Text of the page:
After seeing Sullinger's new listed height which is 6'10 folks have been raving. I would like to know why is it these listed measurements make you too small for your position.
- PG 6'0''
- SG 6'3''
- SF 6'6''
- PF 6'8''
- C 6'10''
These listed measurements make you a stud for your position
- PG 6'3''
- SG 6'6''
- SF 6'7''-6'8''
- PF 6'11''
- C 7'0''
I've been wondering this for a while too, I can understand if two players have equal skill levels at the same position but one is 3 inches taller, take the taller one. But when there's so much nitpicking over whether a player is a lottery pick or not because he's 6'7 and not 6'8 is kinda dumb... If they can play they can play
Yeah, its true. Crazy how an inch can change the entire perspective of a player.
I understand your point, but I'd say it has to do with defensive match-ups more than anything else. That being said I agree, if a guy can play he can play, and players like J.J. Brea and Chuck Hayes keep proving that size doesn't matter as much as people want to believe.
With pg it's all about being able to see over the D and the taller you are the better vision you can have. With C position and PF it's all about strength and intimidation. Length is needed as well. It's not always about the height as a pg who's 6'1 with a 6'9 wingspan is more attractive to some than a 6'4 pg with a 6'5 wingspan as sometimes it's more important to be able to play bigger than yourself. Height is important when the rest of your measurements stack up as in Sullinger's case.
The NBA is a game of inches I couldn't tell you how many times guys were an inch away from getting a block, steal, rebound, or score. Every single inch matters in this game
^^^^ I know what you mean, the feeling when you go up for a block and miss, and you think in the back your mind..man if only extended my arm a little more i would sent that shot flying.
an inch can really go a mile just look at the best players thaat have played the game and the average height of a player at there position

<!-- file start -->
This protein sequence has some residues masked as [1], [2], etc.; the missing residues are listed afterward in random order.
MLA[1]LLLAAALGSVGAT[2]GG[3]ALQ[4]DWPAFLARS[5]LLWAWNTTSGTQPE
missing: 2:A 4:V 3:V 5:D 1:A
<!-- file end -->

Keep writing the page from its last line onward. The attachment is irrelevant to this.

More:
MJ is 6'6 and the average height for a shooting guard is 6'5 yeah its only inch but that could help alot
Wilt Chamberlain 7'1 and the average height for a C is 6'10
Kareem Abdul-Jabbar is 7'1 and once again the average height of a Cis 6'10
Magic Johson I dont even need to say anything about is height
Bill Russel is the first guy on this list that is below average height at 6'9 but back in his day you could say he wsa above the average height
Larry Bird was 6'9 at sf the average height for sf is 6'7
Oscar Robertson was 6'5 and 2 inches taller then the average height for a pg
Lebron is 6'8 and taller then the average sf by a inch
Kobe is 6'6 and taller then the average height by only an inch also
the difference between a 6,7 guy to 6,11 is more of a difference than most people realize If you are 4 inches taller tecnicly it makes your wingspan 4 inches longer and you standing reach 2 inches taller so 4 inches ends up being 6 or 7 after you add it all up.
Muggsy Bogues was 5'3, 'nuff said.
you cant teach height
But, it just so happens that a majority of the games best players had some sort of advantage, usually with length or height. rileymchsea3 actually does bring up some good ones. If you talk about smaller guards, you usually think of Isiah Thomas (The one who played on the Pistons, whose name does not have the extra "a"), John Stockton and Allen Iverson, maybe throwing in Steve Nash and Chris Paul. But, after that, Jason Kidd and Gary Payton both were taller PG's with good length.
As IndianaBasketball pointed out to me many a time (with good reason), Eric Gordon may be a smaller guard, but he has a lot of length. When you tend to look at teams that win championships, they usually have a length advantage somewhere. Dallas had some smaller guards make a big difference, but they had two 7 footers starting next to each other. Dwyane Wade may be only 6'4, but his length is even greater than Eric Gordon's. If you took into account the heights of Boston's starting 5 in 2008, you would have NO idea that wingspan is supposed to be about equal to your body length.